Green Policy The environmental ethos of the Little Massage Clinic

I have been passionate about our planet & sustaining it for most of my life. This has infused every aspect of my working practice since I set up practice in 1998.

In my practice, I have long used essential oils from sources that are organic, organically grown, naturally farmed or wild picked sustainably. My base oils tend to be largely organic & cold pressed to ensure you have an excellent product with maximum nourishing benefits. I mostly use a local supplier Kobashi, in Devon, who I have an excellent relationship with. Scott one of the owners and I have had great conversations about sustainability while I place orders. They are very particular about testing their products stringently for nasties such as insecticides and pesticides.

The bottles and jars I use to mix up my “TLC in a Bottle” are glass, and although these may be heavier to transport, I feel that they can be recycled more effectively more often than plastic. I also use aluminium rather than plastic caps where I can. The labels are recycled paper.

I rarely fill my bin at work, taking almost everything home to recycle, eg/ used couch roll makes excellent firelighter in my burner and the worms love breaking it down in my compost bin in the summer. I think we should all get more savvy where we can about composting and regenerating our earth to grow food healthily which in turn impacts our health. Education and community collaboration has a big part to play here.

Under pandemic conditions I am not using couch roll, using reuseable cotton covers which are changed between clients and dried outside as much as weather permits.

Old towels are reused e.g. donated to animal charities or cut up & used as cloths.

I reuse stationary and packaging wherever possible & paper is either recycled or sustainably sourced.

Good time management minimises travel and fuel consumption. I have a turn off policy, save water & use organically grown herbs from the garden for teas and treatments

I only purchase natural toiletries and cleaners and use refill services.

I bank with the Cooperative Bank as I believe they are one of the most ethical banks around who try to be careful to invest money in sustainability.

Personally, I try to be ethical but still need to make improvements & that is usually money dependent. We buy organic & local when we can, but I confess to the convenience of supermarket shopping all too regularly. Our family tries to avoid frivolous consumption of “stuff” choosing to spend our money on good food & preloved. I have used 100% natural toiletries for decades, often making my own low impact deodorants and buying locally made goodness like soap, shampoo & conditioner bars etc.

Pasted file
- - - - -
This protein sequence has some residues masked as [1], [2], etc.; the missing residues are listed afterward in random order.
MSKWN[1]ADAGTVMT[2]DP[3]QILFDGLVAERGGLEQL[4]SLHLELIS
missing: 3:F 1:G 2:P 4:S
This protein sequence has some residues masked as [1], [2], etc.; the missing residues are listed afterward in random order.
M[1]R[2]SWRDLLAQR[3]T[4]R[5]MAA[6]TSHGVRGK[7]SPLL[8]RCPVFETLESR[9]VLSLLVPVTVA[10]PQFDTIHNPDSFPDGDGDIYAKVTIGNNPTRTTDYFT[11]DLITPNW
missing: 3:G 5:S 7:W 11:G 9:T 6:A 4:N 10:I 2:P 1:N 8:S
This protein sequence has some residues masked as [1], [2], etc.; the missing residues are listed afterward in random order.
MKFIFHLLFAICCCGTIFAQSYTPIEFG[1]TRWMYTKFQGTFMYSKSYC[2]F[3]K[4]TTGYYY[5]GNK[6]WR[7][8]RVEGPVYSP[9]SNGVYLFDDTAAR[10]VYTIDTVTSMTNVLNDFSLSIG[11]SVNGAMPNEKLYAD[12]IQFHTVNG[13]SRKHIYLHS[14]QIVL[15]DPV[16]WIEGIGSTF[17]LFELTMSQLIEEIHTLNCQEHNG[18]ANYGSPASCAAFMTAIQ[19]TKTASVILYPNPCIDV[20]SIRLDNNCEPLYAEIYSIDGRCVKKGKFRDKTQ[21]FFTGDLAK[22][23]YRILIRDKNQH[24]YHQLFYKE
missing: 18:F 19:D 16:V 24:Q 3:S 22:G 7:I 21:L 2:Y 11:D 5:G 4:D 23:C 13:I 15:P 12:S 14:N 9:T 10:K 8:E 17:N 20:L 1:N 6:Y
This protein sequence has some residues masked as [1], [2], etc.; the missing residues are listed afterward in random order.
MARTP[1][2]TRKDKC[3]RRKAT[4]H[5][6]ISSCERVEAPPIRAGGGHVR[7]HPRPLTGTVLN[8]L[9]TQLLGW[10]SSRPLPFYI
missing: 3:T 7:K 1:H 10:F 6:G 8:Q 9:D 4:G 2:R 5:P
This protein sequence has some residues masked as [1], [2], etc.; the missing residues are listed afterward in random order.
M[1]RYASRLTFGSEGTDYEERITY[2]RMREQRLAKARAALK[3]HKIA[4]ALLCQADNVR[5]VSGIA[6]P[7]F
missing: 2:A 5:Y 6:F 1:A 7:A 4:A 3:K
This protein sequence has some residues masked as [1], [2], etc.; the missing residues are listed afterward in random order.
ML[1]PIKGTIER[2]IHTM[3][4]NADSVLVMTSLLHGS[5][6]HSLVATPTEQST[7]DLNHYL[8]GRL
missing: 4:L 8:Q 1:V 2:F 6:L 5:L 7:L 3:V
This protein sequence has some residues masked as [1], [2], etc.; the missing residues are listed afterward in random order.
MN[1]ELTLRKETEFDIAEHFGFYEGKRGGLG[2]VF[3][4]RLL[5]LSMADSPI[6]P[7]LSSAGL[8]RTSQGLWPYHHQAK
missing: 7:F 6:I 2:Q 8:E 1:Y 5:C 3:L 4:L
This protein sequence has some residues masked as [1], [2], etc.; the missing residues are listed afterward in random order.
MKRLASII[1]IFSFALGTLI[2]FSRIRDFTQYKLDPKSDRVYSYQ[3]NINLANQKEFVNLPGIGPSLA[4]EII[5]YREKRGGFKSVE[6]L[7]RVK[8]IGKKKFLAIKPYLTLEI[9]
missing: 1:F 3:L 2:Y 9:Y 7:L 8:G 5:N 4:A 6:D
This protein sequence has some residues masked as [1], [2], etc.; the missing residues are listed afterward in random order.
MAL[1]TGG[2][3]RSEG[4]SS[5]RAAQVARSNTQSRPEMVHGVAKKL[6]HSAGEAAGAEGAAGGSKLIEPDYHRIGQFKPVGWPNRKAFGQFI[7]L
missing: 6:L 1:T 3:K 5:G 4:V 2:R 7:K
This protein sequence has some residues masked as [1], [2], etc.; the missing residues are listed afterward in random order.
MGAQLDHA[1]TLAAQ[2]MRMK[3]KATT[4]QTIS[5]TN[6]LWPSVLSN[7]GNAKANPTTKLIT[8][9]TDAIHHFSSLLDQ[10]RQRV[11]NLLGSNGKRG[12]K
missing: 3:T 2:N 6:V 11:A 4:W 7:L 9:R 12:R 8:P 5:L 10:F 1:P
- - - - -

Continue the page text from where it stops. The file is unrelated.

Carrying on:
I have a steel re-useable water bottle (not aluminium due to traces that can be ingested). I feel “bare” if I leave home without it. I use recycled loo roll & buy natural products where possible. I try to eat ethically but know there is room for me to improve this.

This is the main reason we sold our house, where we had a very productive veg & fruit garden, including a mini polytunnel, & bought a 1.9acre field. It took us years to finally achieve and finally managed this in 2017. We have already planted hundreds of young trees with underplanting of fruit, perennial vegetables & herbs as part of our mission to plant a permaculture food forest. We try different composting ideas & make our own liquid feeds. We feel we are just playing as our knowledge has many gaps, but we felt we needed to consume less & plant more, and that actions speak louder than words. We aim to improve our own food production, hopefully share what we grow & learn as we improve & learn, leaving a legacy our child could be proud to inherit.

As I learn and join up more dots, I will try & improve to reduce my impact on the planet in my home, field & workplace. Always learning … looking after me, looking after you, your family, our community, “our planet”.

“Nobody really owns anything. We give back our bodies at the end of our lives. We own our thoughts, but everything else is just borrowed. We use it for a while, then pass it on.
We borrow the sun that shines on us today from the people on the other side of the world while they borrow the moon from us. Then we give it back. We can't keep the sun, no matter how afraid we are of the dark.” Deborah Ellis, award-winning author, feminist and peace activist